The world is seeing a pleasing rise in renewable energy solutions. However, as more solar facilities are set up, operational obstacles present themselves. The rapid expansion in renewable energy is not all good, as Nick Armentrout of the American Solar Grazing Association explained in a recent presentation. Of course, it is a great thing that renewable sources are growing in number, but the speed of this growth presents a number of inevitable problems. International Wool Textile Organisation (IWTO) explains one of these problems, as identified by Armentrout, as well as the innovative solution he recommends.

Vegetation Management For Solar Facilities

Solar farms make substantial use of vegetation to protect the watershed. However, this vegetation needs to be managed. If it is not it can get out of control and grow too wild. If this happens, the vegetation can shade PV modules, thus interfering with production. It can also cause fire hazards.

It is, therefore, essential to manage all vegetation at solar facilities. Hiring landscaping and gardening services is one way to do this, but there is actually a more elegant, and more environmentally friendly solution.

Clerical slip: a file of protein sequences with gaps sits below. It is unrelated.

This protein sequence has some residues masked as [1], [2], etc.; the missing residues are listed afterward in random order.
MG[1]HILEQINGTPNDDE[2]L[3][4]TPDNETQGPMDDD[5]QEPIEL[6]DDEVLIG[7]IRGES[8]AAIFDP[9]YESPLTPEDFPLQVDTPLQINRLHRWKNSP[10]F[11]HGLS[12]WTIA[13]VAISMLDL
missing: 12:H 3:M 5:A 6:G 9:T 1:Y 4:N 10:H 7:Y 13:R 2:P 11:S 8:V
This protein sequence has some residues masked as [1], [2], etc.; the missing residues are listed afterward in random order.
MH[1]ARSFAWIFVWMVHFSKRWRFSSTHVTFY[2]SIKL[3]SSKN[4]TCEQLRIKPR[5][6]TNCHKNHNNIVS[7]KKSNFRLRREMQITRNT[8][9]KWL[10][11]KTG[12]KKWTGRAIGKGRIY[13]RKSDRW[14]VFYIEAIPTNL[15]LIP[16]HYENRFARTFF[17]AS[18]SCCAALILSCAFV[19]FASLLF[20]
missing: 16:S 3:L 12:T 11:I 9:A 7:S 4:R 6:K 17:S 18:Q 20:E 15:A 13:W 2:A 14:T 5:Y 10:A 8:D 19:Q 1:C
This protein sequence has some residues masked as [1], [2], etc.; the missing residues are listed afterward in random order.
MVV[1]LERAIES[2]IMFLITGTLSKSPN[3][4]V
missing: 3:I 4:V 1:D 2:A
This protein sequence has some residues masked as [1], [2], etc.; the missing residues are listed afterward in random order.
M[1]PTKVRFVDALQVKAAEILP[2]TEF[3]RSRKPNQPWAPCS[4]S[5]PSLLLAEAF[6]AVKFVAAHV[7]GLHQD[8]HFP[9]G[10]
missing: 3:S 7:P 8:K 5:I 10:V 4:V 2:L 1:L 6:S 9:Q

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How Sheep Can Help

Armentrout says that sheep offer the perfect solution for vegetation management. They are excellent at keeping brush and grasses from shading PV modules, he says. They can reduce fire hazards and keep the site clean and orderly. They can help to maintain agricultural land in conjunction with power generation and can minimize the carbon footprint associated with vegetation control. What is more, the introduction of sheep can lower operational and maintenance costs from 30% to 80% compared to traditional mowing and associated damages.

Armentrout argues that sheep are essential if project and energy costs are to remain low during the transition to home grown renewable energy. To put it simply, the renewable energy industry needs sheep! This idea leads to what Armentrout describes as solar grazing – a form of prescribed or managed grazing that uses the animal impact as a strategy to manage vegetation for improved soil stability, health and the function of solar arrays. The sheep and wool industry, and the renewables industry can form a productive partnership in this way – one that would benefit both of them, as well as consumers and the environment. “Land is precious and agricultural land even more so,” says Armentrout. “Sheep and wool can help to maximize the positive outcomes – it’s about more good, not less bad.”

Learn All You Need to Know About the International Wool Industry

You can find some extremely interesting and informative videos on the IWTO Youtube page here. For more information on the wool industry around the world, take a look at our fact sheets, statistics and guidelines.

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